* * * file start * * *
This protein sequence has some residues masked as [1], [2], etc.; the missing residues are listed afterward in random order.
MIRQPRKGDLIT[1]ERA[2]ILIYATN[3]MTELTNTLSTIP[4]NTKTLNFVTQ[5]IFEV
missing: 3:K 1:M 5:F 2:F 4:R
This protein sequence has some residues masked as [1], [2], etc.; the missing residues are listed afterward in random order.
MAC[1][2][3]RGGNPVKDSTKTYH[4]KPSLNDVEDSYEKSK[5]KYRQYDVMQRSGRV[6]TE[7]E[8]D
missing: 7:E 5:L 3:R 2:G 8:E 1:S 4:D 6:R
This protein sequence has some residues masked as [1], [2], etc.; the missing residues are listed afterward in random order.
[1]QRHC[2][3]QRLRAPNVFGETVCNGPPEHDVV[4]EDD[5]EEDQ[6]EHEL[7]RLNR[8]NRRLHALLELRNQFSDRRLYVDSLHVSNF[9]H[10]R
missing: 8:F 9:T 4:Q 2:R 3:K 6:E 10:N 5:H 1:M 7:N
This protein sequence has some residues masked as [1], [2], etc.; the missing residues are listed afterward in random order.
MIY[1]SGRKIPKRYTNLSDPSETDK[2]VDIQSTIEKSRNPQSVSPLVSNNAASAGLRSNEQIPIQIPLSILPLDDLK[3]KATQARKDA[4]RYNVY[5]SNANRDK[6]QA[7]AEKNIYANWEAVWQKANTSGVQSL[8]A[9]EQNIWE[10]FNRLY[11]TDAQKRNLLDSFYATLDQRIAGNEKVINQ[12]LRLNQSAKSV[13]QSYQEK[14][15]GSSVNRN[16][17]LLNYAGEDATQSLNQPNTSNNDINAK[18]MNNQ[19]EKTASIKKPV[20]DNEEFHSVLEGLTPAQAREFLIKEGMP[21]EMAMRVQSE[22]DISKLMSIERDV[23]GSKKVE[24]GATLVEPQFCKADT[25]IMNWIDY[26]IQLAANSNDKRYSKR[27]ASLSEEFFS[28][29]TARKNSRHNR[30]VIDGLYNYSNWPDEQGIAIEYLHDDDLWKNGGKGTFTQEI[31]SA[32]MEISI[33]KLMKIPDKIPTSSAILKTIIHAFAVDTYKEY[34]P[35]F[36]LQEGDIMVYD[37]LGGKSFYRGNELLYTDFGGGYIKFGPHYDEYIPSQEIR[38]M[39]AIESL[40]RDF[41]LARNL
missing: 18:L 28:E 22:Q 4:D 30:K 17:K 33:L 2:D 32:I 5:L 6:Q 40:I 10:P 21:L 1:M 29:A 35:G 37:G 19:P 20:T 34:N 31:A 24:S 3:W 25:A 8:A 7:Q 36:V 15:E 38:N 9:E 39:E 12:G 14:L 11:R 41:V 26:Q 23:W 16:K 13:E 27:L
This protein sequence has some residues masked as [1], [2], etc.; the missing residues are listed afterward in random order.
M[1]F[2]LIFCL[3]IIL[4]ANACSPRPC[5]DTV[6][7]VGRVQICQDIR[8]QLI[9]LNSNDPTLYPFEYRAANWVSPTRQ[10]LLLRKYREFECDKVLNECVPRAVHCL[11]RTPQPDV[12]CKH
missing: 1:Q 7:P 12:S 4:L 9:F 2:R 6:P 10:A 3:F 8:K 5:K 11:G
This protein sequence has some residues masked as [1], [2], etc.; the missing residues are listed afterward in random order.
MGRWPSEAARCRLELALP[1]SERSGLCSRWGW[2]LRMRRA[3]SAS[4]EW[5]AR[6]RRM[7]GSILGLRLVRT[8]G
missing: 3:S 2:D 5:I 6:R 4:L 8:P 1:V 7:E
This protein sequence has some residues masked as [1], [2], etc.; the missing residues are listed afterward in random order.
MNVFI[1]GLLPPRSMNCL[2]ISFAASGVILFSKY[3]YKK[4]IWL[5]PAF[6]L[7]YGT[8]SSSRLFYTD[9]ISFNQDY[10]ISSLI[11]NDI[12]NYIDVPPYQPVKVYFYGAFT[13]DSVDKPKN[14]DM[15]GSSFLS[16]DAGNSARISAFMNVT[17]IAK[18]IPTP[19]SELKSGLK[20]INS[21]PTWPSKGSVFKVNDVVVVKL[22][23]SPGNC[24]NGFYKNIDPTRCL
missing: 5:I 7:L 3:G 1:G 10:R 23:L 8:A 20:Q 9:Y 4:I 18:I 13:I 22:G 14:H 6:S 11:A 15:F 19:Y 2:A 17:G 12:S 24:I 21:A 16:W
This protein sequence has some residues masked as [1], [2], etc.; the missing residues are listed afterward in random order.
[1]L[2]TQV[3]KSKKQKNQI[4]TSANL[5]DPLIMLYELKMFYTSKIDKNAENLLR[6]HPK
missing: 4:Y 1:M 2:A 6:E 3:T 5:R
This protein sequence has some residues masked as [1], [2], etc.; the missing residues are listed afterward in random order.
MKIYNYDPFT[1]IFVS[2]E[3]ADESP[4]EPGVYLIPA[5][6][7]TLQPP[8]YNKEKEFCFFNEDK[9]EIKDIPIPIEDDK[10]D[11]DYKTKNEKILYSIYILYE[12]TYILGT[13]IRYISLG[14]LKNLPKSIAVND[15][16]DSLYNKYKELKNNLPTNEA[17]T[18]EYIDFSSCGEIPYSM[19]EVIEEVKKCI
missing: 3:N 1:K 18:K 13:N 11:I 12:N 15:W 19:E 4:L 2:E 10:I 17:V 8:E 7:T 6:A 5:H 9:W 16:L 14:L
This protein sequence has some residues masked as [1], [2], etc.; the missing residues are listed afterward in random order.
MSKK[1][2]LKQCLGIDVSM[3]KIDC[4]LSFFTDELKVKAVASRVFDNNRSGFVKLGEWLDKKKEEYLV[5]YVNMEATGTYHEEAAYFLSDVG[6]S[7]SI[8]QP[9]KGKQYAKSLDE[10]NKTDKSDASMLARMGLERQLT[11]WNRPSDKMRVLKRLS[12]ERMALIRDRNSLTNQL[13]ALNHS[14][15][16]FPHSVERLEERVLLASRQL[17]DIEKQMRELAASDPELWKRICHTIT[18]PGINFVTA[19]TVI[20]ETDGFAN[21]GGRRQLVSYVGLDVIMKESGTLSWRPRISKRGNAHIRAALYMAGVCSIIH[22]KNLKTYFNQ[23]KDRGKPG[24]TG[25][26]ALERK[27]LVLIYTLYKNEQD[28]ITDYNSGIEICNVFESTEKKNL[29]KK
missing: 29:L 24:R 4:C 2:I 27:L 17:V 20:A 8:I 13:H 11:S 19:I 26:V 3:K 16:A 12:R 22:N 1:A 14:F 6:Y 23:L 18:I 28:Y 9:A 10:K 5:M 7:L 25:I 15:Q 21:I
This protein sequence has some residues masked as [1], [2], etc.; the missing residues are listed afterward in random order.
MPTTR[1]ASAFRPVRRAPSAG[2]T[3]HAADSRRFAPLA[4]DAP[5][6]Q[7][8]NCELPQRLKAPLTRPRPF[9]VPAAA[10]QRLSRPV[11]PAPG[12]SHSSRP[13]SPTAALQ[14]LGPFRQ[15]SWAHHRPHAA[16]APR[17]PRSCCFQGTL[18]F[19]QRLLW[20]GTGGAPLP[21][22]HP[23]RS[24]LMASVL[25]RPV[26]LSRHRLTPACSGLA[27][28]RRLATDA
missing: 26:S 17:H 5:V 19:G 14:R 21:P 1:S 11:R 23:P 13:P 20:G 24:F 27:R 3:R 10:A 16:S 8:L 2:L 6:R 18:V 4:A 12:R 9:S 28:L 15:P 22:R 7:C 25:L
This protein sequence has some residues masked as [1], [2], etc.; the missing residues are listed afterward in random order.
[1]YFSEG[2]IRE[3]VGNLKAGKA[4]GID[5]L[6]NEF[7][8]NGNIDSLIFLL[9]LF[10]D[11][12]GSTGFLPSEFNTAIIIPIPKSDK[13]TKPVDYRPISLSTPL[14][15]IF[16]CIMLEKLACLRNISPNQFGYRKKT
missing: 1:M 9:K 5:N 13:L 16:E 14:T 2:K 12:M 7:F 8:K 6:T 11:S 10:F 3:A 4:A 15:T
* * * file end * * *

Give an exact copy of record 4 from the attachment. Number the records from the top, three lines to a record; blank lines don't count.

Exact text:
This protein sequence has some residues masked as [1], [2], etc.; the missing residues are listed afterward in random order.
MIY[1]SGRKIPKRYTNLSDPSETDK[2]VDIQSTIEKSRNPQSVSPLVSNNAASAGLRSNEQIPIQIPLSILPLDDLK[3]KATQARKDA[4]RYNVY[5]SNANRDK[6]QA[7]AEKNIYANWEAVWQKANTSGVQSL[8]A[9]EQNIWE[10]FNRLY[11]TDAQKRNLLDSFYATLDQRIAGNEKVINQ[12]LRLNQSAKSV[13]QSYQEK[14][15]GSSVNRN[16][17]LLNYAGEDATQSLNQPNTSNNDINAK[18]MNNQ[19]EKTASIKKPV[20]DNEEFHSVLEGLTPAQAREFLIKEGMP[21]EMAMRVQSE[22]DISKLMSIERDV[23]GSKKVE[24]GATLVEPQFCKADT[25]IMNWIDY[26]IQLAANSNDKRYSKR[27]ASLSEEFFS[28][29]TARKNSRHNR[30]VIDGLYNYSNWPDEQGIAIEYLHDDDLWKNGGKGTFTQEI[31]SA[32]MEISI[33]KLMKIPDKIPTSSAILKTIIHAFAVDTYKEY[34]P[35]F[36]LQEGDIMVYD[37]LGGKSFYRGNELLYTDFGGGYIKFGPHYDEYIPSQEIR[38]M[39]AIESL[40]RDF[41]LARNL
missing: 18:L 28:E 22:Q 4:D 30:K 17:K 33:L 2:D 32:I 5:L 6:Q 40:I 10:P 21:L 1:M 29:A 35:G 37:G 19:P 20:T 34:N 31:A 24:S 3:W 25:A 8:A 7:Q 36:V 15:E 38:N 9:E 39:E 12:G 14:L 11:R 41:V 26:Q 23:W 16:K 13:E 27:L